by Joselit, David.Series: Point (Princeton, N.J.): ; Point: Publisher: Princeton, N.J. ; Princeton University Press, 2012.Description: xvi, 116 pages : illustrations (chiefly colour) ; 20 cm.ISBN: 0691150443; 9780691150444.Subject(s): Art and society | Art -- PsychologyNote: Formerly CIP.Note: Includes bibliographical references and index.
|Item type||Home library||Collection||Class number||Status||Date due||Barcode||Item reservations|
|Long loan||Camberwell College of Arts Main collection||Printed books||701 JOS (Browse shelf (Opens below))||Available||54183542|
|Long loan||Chelsea College of Arts Main collection||Printed books||701 JOS (Browse shelf (Opens below))||Available||54161413|
Enhanced descriptions from Syndetics:
How digital networks are transforming art and architecture
Art as we know it is dramatically changing, but popular and critical responses lag behind. In this trenchant illustrated essay, David Joselit describes how art and architecture are being transformed in the age of Google. Under the dual pressures of digital technology, which allows images to be reformatted and disseminated effortlessly, and the exponential acceleration of cultural exchange enabled by globalization, artists and architects are emphasizing networks as never before. Some of the most interesting contemporary work in both fields is now based on visualizing patterns of dissemination after objects and structures are produced, and after they enter into, and even establish, diverse networks. Behaving like human search engines, artists and architects sort, capture, and reformat existing content. Works of art crystallize out of populations of images, and buildings emerge out of the dynamics of the circulation patterns they will house.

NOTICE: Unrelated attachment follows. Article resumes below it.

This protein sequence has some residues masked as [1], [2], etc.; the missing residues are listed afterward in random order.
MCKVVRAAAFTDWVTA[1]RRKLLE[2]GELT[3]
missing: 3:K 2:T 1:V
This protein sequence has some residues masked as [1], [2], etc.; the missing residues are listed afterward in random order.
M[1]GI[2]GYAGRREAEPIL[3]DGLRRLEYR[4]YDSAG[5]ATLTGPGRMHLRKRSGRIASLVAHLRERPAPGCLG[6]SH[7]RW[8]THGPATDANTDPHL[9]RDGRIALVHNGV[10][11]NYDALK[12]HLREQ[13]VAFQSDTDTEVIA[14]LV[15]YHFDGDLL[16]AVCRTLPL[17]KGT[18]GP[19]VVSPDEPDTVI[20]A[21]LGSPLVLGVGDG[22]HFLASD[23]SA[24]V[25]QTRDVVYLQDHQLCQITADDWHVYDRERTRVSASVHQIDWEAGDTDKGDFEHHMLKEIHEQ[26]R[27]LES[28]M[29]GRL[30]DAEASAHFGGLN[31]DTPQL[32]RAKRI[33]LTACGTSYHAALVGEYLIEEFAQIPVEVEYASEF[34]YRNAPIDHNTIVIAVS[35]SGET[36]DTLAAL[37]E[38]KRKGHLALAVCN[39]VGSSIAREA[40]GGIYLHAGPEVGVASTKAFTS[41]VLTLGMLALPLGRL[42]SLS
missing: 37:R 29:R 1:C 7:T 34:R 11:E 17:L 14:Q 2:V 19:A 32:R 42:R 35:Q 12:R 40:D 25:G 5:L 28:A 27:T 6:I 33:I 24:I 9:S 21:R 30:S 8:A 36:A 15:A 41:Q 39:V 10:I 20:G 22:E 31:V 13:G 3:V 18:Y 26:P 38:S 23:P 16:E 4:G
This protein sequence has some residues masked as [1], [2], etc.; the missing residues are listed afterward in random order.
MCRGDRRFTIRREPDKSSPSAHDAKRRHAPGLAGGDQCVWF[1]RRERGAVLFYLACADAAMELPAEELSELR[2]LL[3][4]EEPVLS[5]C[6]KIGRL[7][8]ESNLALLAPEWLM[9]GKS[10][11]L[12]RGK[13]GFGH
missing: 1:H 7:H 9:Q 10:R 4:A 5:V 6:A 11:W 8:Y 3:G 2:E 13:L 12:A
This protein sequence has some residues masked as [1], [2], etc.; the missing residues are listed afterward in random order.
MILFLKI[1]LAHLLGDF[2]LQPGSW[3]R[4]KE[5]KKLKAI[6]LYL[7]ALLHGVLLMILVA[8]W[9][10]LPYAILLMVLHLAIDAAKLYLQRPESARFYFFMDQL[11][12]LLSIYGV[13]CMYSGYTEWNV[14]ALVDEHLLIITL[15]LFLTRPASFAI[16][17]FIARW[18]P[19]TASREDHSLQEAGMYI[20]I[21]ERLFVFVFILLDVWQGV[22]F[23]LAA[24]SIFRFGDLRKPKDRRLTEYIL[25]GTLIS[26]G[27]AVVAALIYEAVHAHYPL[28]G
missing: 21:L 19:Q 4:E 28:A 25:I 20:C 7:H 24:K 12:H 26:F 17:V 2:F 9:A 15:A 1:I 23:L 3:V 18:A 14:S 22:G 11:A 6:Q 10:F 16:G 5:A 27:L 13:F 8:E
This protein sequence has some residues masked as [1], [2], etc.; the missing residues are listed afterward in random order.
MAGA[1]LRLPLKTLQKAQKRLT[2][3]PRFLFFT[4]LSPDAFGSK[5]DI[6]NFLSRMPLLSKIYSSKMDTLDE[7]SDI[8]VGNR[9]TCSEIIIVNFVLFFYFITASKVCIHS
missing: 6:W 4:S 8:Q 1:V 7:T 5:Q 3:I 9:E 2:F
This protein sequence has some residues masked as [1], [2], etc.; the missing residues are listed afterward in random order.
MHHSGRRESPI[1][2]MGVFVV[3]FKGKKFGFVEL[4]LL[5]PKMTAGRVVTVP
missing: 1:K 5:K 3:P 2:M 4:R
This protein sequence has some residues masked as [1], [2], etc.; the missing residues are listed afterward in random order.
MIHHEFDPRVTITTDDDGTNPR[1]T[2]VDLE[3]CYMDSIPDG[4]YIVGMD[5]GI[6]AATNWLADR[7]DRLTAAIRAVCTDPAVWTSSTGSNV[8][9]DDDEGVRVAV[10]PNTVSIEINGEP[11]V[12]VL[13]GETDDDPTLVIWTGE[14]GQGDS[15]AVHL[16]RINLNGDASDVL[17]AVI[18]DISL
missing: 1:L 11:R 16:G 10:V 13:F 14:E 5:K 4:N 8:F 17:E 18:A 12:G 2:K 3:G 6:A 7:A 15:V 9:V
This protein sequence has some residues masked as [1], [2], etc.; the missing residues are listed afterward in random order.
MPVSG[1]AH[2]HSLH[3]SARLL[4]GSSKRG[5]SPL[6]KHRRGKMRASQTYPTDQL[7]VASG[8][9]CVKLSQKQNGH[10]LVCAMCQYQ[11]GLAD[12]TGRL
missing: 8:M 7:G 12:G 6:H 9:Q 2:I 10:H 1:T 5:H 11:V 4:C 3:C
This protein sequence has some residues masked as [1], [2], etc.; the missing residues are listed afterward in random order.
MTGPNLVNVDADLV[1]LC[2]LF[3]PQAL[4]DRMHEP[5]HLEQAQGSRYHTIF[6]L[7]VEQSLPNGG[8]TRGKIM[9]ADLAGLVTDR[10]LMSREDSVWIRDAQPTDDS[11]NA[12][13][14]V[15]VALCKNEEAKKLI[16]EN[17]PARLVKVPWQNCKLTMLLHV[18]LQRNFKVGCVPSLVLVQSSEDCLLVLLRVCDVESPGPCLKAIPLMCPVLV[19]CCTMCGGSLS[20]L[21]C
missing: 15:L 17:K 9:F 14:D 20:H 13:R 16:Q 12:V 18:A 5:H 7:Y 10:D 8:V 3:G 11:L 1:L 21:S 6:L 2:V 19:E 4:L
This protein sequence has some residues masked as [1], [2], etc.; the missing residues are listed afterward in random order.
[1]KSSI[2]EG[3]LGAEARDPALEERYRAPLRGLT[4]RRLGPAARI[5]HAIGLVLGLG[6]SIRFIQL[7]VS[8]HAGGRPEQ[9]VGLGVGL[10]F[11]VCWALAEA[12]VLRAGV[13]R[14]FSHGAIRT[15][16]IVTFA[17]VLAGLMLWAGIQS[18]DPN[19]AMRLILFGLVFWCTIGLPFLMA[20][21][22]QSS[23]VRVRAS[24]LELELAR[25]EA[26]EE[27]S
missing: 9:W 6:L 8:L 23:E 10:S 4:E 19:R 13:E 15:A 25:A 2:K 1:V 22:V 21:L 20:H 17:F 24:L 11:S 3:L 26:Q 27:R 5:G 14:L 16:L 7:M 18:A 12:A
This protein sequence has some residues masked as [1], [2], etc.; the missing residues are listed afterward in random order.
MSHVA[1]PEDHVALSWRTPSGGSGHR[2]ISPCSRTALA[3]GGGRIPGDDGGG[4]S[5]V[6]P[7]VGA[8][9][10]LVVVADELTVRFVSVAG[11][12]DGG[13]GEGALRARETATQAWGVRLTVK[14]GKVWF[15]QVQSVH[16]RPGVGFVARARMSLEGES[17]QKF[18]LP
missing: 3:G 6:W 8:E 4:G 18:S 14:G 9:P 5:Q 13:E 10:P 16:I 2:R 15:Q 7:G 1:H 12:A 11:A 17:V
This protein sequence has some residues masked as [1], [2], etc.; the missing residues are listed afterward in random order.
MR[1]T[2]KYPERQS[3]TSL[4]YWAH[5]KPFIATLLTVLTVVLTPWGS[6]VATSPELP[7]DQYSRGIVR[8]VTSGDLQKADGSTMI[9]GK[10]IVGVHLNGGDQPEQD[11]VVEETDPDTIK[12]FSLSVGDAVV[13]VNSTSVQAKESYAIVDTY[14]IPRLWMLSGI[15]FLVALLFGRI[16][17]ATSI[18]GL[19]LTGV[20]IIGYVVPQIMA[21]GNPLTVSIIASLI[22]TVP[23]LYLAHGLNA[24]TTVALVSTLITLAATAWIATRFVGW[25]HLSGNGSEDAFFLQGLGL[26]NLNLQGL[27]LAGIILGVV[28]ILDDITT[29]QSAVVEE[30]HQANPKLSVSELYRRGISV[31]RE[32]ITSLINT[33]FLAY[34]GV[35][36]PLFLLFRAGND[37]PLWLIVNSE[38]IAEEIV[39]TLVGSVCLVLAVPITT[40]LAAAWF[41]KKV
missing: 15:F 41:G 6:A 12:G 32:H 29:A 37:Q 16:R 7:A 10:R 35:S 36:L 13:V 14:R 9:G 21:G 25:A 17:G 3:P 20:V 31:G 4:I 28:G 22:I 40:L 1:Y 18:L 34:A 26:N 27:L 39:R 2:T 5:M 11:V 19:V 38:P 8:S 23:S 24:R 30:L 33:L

Examining the work of architectural firms such as OMA, Reiser + Umemoto, and Foreign Office, as well as the art of Matthew Barney, Ai Weiwei, Sherrie Levine, and many others, After Art provides a compelling and original theory of art and architecture in the age of global networks.
Formerly CIP. Uk
Includes bibliographical references and index.
Table of contents provided by Syndetics
- Acknowledgments (p. x)
- Preface (p. xiii)
- Image Explosion (p. 1)
- Populations (p. 24)
- Formats (p. 55)
- Power (p. 85)
- Notes (p. 97)
- Credits (p. 115)
Reviews provided by Syndetics
CHOICE ReviewWhen Antonio Gaudi finished the Casa Mila in 1910, local residents were said to be "unsettled" by its unconventional design. Contemporary critics found that words did not exist in their vocabulary to express the new architectural style. In this offering in the "POINT: Essays on Architecture" series, edited by Sarah Whiting, Joselit (Yale) implies that a similar crisis exists in modern critical theory. Thanks to technological advances in graphic design, communication, and engineering, the creative arts are undergoing a metamorphosis. Architecture has shifted from function-driven edifices to untethered expressions of status and movement. Art is no longer bound by its provenance; a shift has occurred from the object in situ to the image in changing contexts, through reiteration and replication. This new dynamic leaves many without a matrix into which they can arrange these new ideas. Joselit offers solutions to understanding the new dynamic and attempts to codify the changing landscape. His book is insightful and offers countless examples of the cultural and political forces influencing the creative arts. For advanced readers of art theory, it is well-referenced and clearly written. Summing Up: Highly recommended. Collections on studio art, art theory, and architecture; upper-division undergraduates and above. L. R. Hudgins independent scholar
Author notes provided by SyndeticsDavid Joselit holds a Ph.D. in art history & is a frequent contributor to art publications.
(Bowker Author Biography)
Other editions of this work
|No cover image available||After art by Joselit, David ©2013|